"The lemon is mine."
Translation:El limón es mío.
Why is it mio and not mia? Is it because the subject, lemon, is masculine? Why wouldn't it be mia if a woman is saying it and mio if a male is saying it? Estoy confundida!
"Limón" is a male noun, you CAN'T use a male noun with a female pronoun.
the noun to which "mío" belongs is masculine, so you use "mío". Read the grammar notes in the skill, they explain it very well.
I think that they are only grammar notes on the desktop platform, so if you're using a mobile version, you don't see them.
Skill ? Where is the notes for the grammar? Duolingo provides any other grammar other than these activities?
Obviously this question was asked a while ago, but for anyone else ewondering the same thing. On the desktop version, when you click the lesson a box pops up with a start button and a lightbulb. Click the lightbulb.
words with o at the end are genraly male and words with a at the end are genraly female
Because El and La. For example, boy and girl. You would say La niña and El niño. Same with this, the o is at the end of the word El. The a, la. So LA limon es mia. El limon is mio
I'm familiar with lemon translating to lima and lime translating to limon in mexico. I have also noticed the need to clarify by saying "limón verde" in real world situations. Does anyone else have thoughts on this?
I learned the same for both castillian and "español". This seriously should be addressed.
Yes, I've made the same mistake before. But it is "mio" and not "mia" because "limon" is rather masculine than feminine.
The translate of your sentence would be like: "the lemon is the mine", you see?
I see only the accent on the "o" in limon which I did put the accent on. Is there also one on the "i" in Mio? I can't tell.
I offered "el limón es el mío" -- but was marked wrong. Have I mis-remembered a phrase?
But that's a common way of adding emphasis in Spain. eg, "Si, es el mío" = yes, it's mine.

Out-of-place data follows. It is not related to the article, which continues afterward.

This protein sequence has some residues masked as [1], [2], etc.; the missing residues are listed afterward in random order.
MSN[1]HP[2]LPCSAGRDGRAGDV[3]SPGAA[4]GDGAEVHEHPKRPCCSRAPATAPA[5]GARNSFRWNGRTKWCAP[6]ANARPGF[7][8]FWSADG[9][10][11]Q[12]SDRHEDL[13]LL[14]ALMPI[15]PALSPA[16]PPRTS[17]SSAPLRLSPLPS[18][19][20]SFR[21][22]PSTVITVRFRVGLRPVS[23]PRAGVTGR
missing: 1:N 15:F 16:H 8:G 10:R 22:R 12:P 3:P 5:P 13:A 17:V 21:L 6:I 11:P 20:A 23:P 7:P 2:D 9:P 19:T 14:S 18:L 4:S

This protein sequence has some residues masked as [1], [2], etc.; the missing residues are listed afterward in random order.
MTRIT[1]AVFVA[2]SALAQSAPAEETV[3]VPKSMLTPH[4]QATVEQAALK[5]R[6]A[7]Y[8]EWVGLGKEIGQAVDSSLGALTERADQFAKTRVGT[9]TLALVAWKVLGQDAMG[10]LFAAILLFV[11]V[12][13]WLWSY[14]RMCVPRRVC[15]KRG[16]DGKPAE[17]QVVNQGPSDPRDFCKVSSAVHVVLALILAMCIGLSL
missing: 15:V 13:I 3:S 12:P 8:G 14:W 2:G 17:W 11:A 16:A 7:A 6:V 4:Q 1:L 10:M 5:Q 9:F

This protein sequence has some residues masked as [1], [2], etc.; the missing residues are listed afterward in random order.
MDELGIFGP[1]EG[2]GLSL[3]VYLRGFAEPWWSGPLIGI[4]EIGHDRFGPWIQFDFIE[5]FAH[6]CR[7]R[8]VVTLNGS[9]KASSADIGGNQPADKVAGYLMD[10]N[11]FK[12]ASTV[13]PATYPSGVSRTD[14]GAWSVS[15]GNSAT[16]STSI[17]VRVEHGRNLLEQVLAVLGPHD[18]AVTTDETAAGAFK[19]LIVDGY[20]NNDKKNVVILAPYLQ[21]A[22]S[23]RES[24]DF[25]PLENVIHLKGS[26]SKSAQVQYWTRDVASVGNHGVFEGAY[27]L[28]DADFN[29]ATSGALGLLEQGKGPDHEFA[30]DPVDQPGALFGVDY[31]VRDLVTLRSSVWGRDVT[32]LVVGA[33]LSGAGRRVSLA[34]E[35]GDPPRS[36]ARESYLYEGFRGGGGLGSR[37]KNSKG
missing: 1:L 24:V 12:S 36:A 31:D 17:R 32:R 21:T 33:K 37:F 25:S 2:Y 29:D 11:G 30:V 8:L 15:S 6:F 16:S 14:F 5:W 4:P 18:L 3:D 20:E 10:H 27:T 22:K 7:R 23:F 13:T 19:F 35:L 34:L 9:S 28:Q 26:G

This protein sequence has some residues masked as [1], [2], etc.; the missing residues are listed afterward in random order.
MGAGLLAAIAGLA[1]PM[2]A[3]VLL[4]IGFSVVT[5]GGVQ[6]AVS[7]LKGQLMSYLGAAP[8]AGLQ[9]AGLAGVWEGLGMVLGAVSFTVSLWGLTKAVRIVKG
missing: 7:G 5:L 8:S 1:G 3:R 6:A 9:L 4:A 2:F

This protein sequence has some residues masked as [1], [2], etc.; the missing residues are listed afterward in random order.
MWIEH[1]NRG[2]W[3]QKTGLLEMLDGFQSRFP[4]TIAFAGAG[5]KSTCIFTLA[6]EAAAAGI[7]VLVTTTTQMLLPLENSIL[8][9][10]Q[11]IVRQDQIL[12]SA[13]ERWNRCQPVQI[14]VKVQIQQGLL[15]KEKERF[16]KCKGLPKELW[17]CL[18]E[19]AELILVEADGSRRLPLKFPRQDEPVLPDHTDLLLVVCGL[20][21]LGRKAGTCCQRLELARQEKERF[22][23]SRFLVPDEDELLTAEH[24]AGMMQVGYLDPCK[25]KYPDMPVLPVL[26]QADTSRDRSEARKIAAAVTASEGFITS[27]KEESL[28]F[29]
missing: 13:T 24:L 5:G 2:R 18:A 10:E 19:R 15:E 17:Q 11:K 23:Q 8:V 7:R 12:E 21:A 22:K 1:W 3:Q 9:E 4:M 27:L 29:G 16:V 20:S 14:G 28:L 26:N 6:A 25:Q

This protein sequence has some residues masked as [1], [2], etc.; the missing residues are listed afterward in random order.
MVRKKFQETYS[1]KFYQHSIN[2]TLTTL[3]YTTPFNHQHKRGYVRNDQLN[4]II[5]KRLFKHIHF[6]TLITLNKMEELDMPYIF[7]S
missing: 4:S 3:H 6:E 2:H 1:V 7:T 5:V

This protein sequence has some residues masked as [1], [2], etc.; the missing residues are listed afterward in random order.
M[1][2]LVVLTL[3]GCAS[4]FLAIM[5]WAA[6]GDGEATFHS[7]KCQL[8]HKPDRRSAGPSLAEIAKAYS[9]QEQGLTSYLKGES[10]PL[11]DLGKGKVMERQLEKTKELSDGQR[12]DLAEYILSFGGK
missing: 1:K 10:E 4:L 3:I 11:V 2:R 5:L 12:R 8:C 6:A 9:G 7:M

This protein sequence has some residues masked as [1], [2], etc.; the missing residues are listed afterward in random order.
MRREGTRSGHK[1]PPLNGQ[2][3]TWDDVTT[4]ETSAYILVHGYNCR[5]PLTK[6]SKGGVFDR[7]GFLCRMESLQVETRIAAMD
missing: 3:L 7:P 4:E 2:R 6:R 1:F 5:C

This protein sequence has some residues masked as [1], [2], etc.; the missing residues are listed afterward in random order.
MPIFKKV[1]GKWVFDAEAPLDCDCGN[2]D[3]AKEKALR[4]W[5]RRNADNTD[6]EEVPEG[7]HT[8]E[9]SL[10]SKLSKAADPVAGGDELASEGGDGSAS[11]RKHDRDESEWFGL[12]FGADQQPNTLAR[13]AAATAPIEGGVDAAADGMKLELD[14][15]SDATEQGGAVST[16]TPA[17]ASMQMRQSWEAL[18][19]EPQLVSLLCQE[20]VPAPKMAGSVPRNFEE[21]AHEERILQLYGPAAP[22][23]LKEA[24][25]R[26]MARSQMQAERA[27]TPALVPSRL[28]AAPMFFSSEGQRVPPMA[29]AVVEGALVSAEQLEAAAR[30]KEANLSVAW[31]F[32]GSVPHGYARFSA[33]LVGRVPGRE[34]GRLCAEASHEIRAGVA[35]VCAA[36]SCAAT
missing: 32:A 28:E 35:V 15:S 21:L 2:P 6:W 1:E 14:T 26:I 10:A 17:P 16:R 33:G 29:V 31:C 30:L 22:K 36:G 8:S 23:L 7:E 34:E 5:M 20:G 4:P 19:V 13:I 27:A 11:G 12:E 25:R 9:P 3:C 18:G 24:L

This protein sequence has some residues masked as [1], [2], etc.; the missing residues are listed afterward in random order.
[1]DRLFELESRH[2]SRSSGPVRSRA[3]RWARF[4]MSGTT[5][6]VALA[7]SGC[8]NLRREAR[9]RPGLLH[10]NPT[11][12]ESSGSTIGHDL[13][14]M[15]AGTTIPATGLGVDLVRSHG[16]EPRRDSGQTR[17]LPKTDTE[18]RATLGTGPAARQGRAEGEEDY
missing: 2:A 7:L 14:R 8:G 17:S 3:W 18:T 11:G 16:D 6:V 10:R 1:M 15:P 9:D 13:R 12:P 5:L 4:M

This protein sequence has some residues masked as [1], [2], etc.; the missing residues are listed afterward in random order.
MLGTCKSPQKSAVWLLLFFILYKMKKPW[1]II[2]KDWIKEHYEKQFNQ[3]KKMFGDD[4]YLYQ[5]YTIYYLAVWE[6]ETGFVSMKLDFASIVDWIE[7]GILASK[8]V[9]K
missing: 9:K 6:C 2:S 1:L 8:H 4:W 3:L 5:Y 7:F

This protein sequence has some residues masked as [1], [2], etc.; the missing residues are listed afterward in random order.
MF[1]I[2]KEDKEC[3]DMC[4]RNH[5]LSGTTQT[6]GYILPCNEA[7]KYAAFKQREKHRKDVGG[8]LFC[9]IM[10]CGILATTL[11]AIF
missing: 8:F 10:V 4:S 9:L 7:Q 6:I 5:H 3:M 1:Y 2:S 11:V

I just got this one wrong - but I think I understand why now. Using the same principle, a man would say "La casa es mía." - the gender of the possessor has no bearing on the object but the object's gender determines and matches the possessor word being used: el limón = masculine = mío, la casa = feminine = mía, los limónes = míos, las casas = mías, an in the plural es (is) would be replaced with son (are), right?
i gave the correct ans mio but it underlines mio to write as mio and says to pay attention to the accents why
Because you have to write it with an accent, (mío) because with some words the accent can change the word completely, such as papa=potato, and papá=father. It also sounds different. In papa, the emphasis is on the first syllable, and in papá, the emphasis is on the accented vowel. I hope that helps.
Ahora , he estado pensando ... Cuando la vida te da limones , haz limonada no .... hacen que la vida , TOMAR LA LIMONES DE NUEVO . ¡ENOJARSE! NO QUIERO TU DANG LIMONES ¿Qué debo hacer con estas ?! Exija ver el gerente de la vida. Hacer la vida rue el día que pensó que podría dar Cave Johnson limones ! ¡¿SABES QUIÉN SOY?! Soy el hombre que va a quemar su casa . CON LOS LIMONES .
Mía should work! It's supposed to change depending on who it belongs to, so if you're female, it's mía, but this thing is sexist!
I'm learning Mexican Spanish in my Spanish class. Are mio and mia just 'Spain Spanish' words or are they Mexican as well?
This is wrong. I am a native Spanish speaker and a funny thing about this word is that the Spanish word for Lemon is Lima and the word for Lime is Limon.
It's already confusing because it sounds like it should be the other way around, but it isn't. This need to be changed.
In English there are four kinds of words by its gender:
masculine: man, father, brother, actor, son, bull, etc
feminine: woman, mother, sister, actress, daughter, cow, etc
neuter: table, fly, car, door, book, etc
common gender: person, parent, sibling, child, ox, horse, etc
In Spanish all the nouns (refer to people, animals or things) are masculine or feminine):
masculine: hombre, caballo, libro, coche, techo, sol, etc
feminine: mujer, yegua, agua, caja, lluvia, luna, nube, etc
There are no neuter nouns in Spanish!
Grammar gender in Spanish is a bit hard to learn. Only with practice and attention to the different sentences you will manage with it.
The first thing we have to know is that Spanish nouns are masculine or feminine. There are no neutral nouns.